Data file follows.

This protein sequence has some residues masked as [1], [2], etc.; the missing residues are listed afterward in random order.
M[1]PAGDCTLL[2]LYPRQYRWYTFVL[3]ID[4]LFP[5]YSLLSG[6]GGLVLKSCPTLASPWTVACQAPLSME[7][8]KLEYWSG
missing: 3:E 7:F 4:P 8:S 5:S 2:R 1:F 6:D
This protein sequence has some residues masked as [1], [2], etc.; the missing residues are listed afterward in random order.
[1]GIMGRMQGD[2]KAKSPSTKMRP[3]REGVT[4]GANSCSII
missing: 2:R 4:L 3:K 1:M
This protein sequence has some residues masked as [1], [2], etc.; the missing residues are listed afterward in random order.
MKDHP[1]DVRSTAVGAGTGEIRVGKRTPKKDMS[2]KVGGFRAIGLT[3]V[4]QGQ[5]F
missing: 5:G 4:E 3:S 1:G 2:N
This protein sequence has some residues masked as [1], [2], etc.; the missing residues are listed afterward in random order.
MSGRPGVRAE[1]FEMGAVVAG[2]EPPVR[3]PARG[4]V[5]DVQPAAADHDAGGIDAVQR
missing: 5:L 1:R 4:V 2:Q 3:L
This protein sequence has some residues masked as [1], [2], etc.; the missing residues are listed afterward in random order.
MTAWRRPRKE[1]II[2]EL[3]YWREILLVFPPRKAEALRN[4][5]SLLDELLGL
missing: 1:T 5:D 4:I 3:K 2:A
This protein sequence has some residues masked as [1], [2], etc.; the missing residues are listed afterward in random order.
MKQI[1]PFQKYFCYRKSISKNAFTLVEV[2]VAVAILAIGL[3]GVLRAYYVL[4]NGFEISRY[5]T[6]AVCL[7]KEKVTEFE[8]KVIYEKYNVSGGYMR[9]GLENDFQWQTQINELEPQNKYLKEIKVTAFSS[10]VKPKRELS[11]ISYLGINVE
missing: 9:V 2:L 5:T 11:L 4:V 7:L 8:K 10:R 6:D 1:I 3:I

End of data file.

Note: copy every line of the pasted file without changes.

This protein sequence has some residues masked as [1], [2], etc.; the missing residues are listed afterward in random order.
M[1]PAGDCTLL[2]LYPRQYRWYTFVL[3]ID[4]LFP[5]YSLLSG[6]GGLVLKSCPTLASPWTVACQAPLSME[7][8]KLEYWSG
missing: 3:E 7:F 4:P 8:S 5:S 2:R 1:F 6:D
This protein sequence has some residues masked as [1], [2], etc.; the missing residues are listed afterward in random order.
[1]GIMGRMQGD[2]KAKSPSTKMRP[3]REGVT[4]GANSCSII
missing: 2:R 4:L 3:K 1:M
This protein sequence has some residues masked as [1], [2], etc.; the missing residues are listed afterward in random order.
MKDHP[1]DVRSTAVGAGTGEIRVGKRTPKKDMS[2]KVGGFRAIGLT[3]V[4]QGQ[5]F
missing: 5:G 4:E 3:S 1:G 2:N
This protein sequence has some residues masked as [1], [2], etc.; the missing residues are listed afterward in random order.
MSGRPGVRAE[1]FEMGAVVAG[2]EPPVR[3]PARG[4]V[5]DVQPAAADHDAGGIDAVQR
missing: 5:L 1:R 4:V 2:Q 3:L
This protein sequence has some residues masked as [1], [2], etc.; the missing residues are listed afterward in random order.
MTAWRRPRKE[1]II[2]EL[3]YWREILLVFPPRKAEALRN[4][5]SLLDELLGL
missing: 1:T 5:D 4:I 3:K 2:A
This protein sequence has some residues masked as [1], [2], etc.; the missing residues are listed afterward in random order.
MKQI[1]PFQKYFCYRKSISKNAFTLVEV[2]VAVAILAIGL[3]GVLRAYYVL[4]NGFEISRY[5]T[6]AVCL[7]KEKVTEFE[8]KVIYEKYNVSGGYMR[9]GLENDFQWQTQINELEPQNKYLKEIKVTAFSS[10]VKPKRELS[11]ISYLGINVE
missing: 9:V 2:L 5:T 11:L 4:V 7:L 8:K 10:R 6:D 1:I 3:I